The focus of the bitonal arpeggio section in the Thesaurus is to exhibit the combination of the C major triad (C, E, G) with each of the 23 major and minor triads available. Some of the results are fascinating (CM+F#M, an implied Petrushka chord), others are musically consonant (CM+DM) and a few are slightly harder to appreciate (CM+C#m). The exercises, when played on guitar, can be beneficial in a couple of ways. Primarily, they are great for training the ear to hear triads; the alternation between the two distinct chords trains the ear to differentiate and focus on where the switch takes place. And of course the exercises are really taxing (at first) because of their bizarre shapes, and they demand larger than normal stretches in the fretting hand. I have included my preferred fingerings for each example but I have chosen not to include picking patterns because the examples are all played against C major and they change dramatically. I strive for the sweeping approach because it sounds a lot better if you can get it under the fingers, but at times there are two note per string patterns present and need to be approached with your choice of hammering or picking. I usually alternate pick more often than not but my personal choice in these exercises is the hammer-on because it mixes well with the sweeping that can be done when the triads align in their conventional form. One last thing before the examples - the T with the fingering numbers means a tap is required and there are exercises with three notes tapped in a row, this is treated as a tap-slide. But if you want to get crazy you can always manipulate the fret hand but be sure to avoid anything painful; I've already had a bad bout with tendinitis. Enjoy!

Friday, June 4, 2010

Slonimsky's 'Thesaurus' - Part 1: Pentatonics

Nicolas Slonimsky's 'Thesaurus of Scales and Melodic Patterns' is one of the most astonishing and puzzling books in the entire musical library. Having been studied by the likes of John Coltrane, Allan Holdsworth and Frank Zappa, the book has garnered much attention but still remains an obscure venture for the average musician. The book has little text and a myriad of musical examples (over 1500) which are defined by some quite outrageous terms: Interpolation, Ultrapolation, Infra-Inter-Ultrapolation, etc. This is something that constantly impedes further study of the book but can be understood with a bit of effort; many other segments of the book are easily accessible to the modern guitar player, the pentatonic one is especially rewarding.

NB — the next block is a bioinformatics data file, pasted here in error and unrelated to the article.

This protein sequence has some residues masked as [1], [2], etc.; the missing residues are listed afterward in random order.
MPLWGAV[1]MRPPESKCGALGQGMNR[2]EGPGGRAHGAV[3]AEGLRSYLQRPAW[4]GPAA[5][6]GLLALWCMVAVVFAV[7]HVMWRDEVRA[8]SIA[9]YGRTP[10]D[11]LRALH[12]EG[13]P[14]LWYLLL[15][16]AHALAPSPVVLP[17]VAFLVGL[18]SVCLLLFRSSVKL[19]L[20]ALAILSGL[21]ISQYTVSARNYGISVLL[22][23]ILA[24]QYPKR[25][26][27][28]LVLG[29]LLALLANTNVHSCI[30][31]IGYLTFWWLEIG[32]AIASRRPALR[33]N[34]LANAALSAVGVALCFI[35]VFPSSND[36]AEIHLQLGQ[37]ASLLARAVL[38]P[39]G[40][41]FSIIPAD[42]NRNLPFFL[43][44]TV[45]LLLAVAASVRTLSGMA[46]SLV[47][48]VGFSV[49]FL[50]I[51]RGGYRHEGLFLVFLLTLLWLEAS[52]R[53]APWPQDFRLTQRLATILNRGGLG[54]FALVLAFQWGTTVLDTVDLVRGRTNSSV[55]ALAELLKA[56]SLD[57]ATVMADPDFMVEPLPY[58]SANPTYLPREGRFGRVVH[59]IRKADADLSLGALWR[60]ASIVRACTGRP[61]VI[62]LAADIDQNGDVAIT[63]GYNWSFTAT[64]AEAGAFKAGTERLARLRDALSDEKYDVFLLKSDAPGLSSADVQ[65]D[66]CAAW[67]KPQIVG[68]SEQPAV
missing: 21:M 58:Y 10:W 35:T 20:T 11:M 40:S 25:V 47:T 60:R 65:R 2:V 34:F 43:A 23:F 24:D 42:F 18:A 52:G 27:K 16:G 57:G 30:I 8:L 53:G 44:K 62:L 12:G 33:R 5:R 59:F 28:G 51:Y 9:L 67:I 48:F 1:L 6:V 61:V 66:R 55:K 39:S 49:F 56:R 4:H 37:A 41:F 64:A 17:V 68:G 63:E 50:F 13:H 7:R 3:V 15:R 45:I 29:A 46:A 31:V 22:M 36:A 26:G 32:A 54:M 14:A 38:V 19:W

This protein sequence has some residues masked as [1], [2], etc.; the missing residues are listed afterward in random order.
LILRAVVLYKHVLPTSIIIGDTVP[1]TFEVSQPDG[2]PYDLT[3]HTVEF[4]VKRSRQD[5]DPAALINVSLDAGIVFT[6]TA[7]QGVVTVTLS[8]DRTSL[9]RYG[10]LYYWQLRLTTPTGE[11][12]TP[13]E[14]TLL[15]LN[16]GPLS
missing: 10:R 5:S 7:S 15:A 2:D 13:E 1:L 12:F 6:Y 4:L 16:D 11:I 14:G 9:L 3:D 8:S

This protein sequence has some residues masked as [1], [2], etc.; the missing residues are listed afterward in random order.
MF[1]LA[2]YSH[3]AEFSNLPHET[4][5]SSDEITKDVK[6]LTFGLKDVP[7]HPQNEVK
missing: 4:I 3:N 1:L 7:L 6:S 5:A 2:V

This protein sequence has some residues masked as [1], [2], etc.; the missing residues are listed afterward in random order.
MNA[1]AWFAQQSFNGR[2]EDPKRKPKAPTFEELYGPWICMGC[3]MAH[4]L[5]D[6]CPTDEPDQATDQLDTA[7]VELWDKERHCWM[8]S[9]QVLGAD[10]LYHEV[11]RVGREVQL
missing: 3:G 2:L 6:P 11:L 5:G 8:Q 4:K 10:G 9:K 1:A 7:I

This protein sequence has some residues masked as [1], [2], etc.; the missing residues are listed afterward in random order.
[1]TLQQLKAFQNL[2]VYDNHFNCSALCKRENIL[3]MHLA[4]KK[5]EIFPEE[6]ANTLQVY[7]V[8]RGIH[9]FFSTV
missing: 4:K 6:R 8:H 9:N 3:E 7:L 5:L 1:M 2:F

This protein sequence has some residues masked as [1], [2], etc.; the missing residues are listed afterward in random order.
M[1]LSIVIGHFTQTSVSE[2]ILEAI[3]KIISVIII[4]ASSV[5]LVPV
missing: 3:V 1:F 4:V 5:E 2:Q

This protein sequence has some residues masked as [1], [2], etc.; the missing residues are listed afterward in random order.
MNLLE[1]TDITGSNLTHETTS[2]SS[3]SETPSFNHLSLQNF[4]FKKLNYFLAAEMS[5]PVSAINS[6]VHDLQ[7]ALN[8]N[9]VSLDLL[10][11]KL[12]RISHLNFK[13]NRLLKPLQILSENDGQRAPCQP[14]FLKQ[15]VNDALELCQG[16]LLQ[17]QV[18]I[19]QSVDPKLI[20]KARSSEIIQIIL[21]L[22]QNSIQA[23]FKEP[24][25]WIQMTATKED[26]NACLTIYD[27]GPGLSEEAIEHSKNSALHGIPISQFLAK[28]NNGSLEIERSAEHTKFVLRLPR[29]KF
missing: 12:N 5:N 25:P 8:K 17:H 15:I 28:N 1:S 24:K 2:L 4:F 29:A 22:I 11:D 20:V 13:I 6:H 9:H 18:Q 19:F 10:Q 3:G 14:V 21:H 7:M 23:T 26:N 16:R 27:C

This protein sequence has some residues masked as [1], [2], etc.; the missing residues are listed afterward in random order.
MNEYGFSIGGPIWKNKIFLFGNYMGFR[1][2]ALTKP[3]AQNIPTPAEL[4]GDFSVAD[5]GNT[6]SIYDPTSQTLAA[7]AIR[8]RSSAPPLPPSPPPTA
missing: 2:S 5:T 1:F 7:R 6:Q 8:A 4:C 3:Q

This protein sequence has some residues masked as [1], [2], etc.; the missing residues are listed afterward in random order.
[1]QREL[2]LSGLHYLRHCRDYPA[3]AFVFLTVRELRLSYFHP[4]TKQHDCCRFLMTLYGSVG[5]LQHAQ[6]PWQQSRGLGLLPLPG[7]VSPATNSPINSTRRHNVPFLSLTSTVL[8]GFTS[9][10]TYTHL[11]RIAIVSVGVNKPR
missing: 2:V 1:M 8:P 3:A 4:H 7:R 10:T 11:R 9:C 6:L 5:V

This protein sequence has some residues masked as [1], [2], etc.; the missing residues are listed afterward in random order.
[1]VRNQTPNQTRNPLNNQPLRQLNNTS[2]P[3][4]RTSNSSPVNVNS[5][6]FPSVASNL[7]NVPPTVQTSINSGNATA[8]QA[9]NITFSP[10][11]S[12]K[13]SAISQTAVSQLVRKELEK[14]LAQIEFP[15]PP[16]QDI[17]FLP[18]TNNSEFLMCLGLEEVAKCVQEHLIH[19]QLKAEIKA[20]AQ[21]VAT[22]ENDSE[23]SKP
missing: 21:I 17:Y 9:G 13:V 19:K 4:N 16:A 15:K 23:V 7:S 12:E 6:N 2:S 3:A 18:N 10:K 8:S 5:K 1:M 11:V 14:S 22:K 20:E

Considering the entire book is written in standard notation (the Achilles heal of many guitar players) I have tabbed out all 49 pentatonic examples. I've also included my own fingerings and converted each example into an exercise of ascending and descending groupings of 4's. The lengthier exercises are great for hearing the tensions in context and, of course, they are very demanding in terms of dexterity and stamina. Each example is listed by its number in the Thesaurus and the tensions are given for the 5 notes of the scale in relation to the major scale. All examples begin on C, so if a minor pentatonic were to be played the resulting tensions would read: 1 (root), b3 (minor third), 4 (perfect fourth), 5 (perfect fifth) and b7 (dominant 7).

Slonimsky's encyclopedic efforts offer us a vast range of possible pentatonic examples. Exhausting, or rather, exposing almost all the possible examples seems to be the foundation of his efforts. Let me quote the final segment of Nicolas' introduction, which is both compelling and optimistic about the future of music:

- John Stuart Mill once wrote: "I was seriously tormented by the thought of the exhaustibility of musical combinations. The octave consists only of five tones and two semitones, which can be put together in only a limited number of ways of which but a small proportion are beautiful: most of these, it seemed to me, must have been already discovered, and there could not be room for a long succession of Mozarts and Webers to strike out, as these have done, entirely new surpassing rich veins of musical beauty. This sort of anxiety, may, perhaps, be thought out to resemble that of the philosophers of Laputa, who feared lest the sun be burnt out."

The fears of John Stuart Mill are unjustified. There are 479,001,600 possible combinations of the 12 tones of the chromatic scale. With rhythmic variety added to the unbound universe of melodic patterns, there is no likelihood that new music will die of internal starvation in the next 1000 years. - Nicolas Slonimsky, 1 January 1947 Boston, Massachusetts